I last visited Myanmar (then Burma) in 1986. Since that time, Myanmar has broken out of military isolation and is developing rapidly. The bicycle-filled streets and small shops of Rangoon have given way to a major urban metropolis, now called Yangon. I returned to Myanmar this summer with our Southeast Asia Program Coordinator Dr. Tran Triet. Over the last few years, we have been developing a new Sarus Crane program with our Myanmar colleagues, including experienced birders and conservationists Myo Sandar Winn and Ko Lay Winn, who joined us for the entire trip.
Myanmar has more than 1,000 bird species, including eight endemic species and 46 of conservation concern. A small population of about 400 Sarus Cranes occurs in Myanmar, mostly in the Ayeyarwady River Delta. These Sarus Cranes are isolated from the neighboring populations in India and the Southeast Asian countries of Thailand, Vietnam and Cambodia. The Sarus Cranes of Myanmar have an interesting blend of ecological characteristics of the India Sarus Cranes that occupy the agricultural landscape of northern India and the Eastern Sarus Cranes that occupy the large floodplain wetlands of the Mekong Delta.
The Sarus Cranes in Myanmar nest and feed on large naturally-flooded rice fields and wetlands interspersed with Eleocharis sedges that produce the tubers they love. Our goal is to preserve this mosaic of flooded rice crops and wetlands by demonstrating that they have a higher economic value, and provide more benefits to the local communities, than the intensified, triple-cropped, heavy pesticide/fertilized rice production systems that converted much of the Mekong Delta into a global rice bowl—but at great cost in terms of wetlands and species loss. We significantly advanced this goal on this trip by bringing two major agricultural development forces into the field with us – the Livelihoods and Food Security Trust Fund (LIFT) and AWBA Corporation – which are collectively investing many millions of dollars in Myanmar for agriculture and rural development.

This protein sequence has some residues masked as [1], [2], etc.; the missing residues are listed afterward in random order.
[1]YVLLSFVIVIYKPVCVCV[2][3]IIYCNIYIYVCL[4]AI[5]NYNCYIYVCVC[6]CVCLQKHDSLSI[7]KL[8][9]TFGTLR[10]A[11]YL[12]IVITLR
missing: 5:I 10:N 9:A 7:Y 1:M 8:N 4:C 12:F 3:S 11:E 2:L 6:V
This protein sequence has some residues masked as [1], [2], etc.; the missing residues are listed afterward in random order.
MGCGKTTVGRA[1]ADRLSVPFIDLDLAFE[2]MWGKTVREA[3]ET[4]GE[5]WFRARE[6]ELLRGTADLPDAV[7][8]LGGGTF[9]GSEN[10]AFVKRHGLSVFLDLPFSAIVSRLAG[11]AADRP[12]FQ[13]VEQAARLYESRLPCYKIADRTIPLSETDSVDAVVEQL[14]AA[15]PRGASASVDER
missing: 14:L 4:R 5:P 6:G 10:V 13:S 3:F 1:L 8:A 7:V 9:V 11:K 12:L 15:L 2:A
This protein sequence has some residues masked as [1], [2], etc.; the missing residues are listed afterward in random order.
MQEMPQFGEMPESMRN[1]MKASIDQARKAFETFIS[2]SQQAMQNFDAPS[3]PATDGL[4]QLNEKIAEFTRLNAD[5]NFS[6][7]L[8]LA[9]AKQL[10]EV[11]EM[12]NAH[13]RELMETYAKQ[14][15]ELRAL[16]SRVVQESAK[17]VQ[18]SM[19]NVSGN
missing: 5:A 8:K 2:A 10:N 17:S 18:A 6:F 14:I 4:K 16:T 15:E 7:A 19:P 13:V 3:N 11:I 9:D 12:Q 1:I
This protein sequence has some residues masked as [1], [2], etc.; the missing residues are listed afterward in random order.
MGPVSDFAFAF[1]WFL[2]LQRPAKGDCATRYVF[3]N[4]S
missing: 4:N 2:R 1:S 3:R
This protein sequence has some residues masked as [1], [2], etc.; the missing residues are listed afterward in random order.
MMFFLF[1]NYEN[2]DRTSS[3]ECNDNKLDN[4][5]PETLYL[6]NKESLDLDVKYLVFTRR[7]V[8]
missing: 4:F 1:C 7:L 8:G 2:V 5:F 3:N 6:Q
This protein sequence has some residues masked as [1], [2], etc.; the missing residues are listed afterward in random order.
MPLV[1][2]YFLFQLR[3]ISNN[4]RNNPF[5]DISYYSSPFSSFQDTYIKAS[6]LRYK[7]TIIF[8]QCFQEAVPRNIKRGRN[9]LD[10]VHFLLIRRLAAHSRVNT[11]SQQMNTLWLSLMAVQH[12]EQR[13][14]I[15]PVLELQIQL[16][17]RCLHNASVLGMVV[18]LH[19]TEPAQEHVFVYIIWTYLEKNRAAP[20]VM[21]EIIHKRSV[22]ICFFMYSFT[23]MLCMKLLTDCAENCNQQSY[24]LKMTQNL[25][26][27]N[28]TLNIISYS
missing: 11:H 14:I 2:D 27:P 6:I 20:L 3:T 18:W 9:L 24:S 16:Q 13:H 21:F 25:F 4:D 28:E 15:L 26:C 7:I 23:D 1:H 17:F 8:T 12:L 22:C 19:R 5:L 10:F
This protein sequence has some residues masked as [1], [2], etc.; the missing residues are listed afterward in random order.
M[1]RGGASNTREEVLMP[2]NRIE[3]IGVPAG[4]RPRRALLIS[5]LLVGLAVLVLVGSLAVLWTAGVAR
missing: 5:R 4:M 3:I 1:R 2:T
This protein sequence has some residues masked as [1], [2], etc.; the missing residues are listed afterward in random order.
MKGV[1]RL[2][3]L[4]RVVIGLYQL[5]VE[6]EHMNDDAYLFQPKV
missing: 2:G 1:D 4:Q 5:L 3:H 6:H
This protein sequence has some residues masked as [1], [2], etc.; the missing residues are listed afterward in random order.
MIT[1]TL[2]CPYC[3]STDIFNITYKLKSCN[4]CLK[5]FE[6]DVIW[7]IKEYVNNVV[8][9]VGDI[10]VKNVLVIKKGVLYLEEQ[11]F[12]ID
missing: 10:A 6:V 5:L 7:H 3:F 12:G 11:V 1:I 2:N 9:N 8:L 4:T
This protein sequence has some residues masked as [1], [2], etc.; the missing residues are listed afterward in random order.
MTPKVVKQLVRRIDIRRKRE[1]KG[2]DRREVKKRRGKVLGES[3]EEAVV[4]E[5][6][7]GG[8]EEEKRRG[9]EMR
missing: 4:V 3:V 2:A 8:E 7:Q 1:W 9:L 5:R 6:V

The team loved the Sarus Cranes and our vision, and we are taking steps now to develop a pilot program together. The program will create a market for naturally-flooded eco-rice in Yangon and beyond, a great community-based ecotourism opportunity in this beautiful and diverse landscape, and other activities.
Like so many other areas where the International Crane Foundation works, the promise of development in Myanmar is threatening the remaining Sarus Crane habitats. However, by using the lessons we’ve learned from our work in Vietnam, China, and other rapidly developing regions, we hope to preserve – and grow – this last crane stronghold in Myanmar.
Story submitted by Rich Beilfuss, International Crane Foundation President & CEO. Click here to learn more about our work in South-Southeast Asia.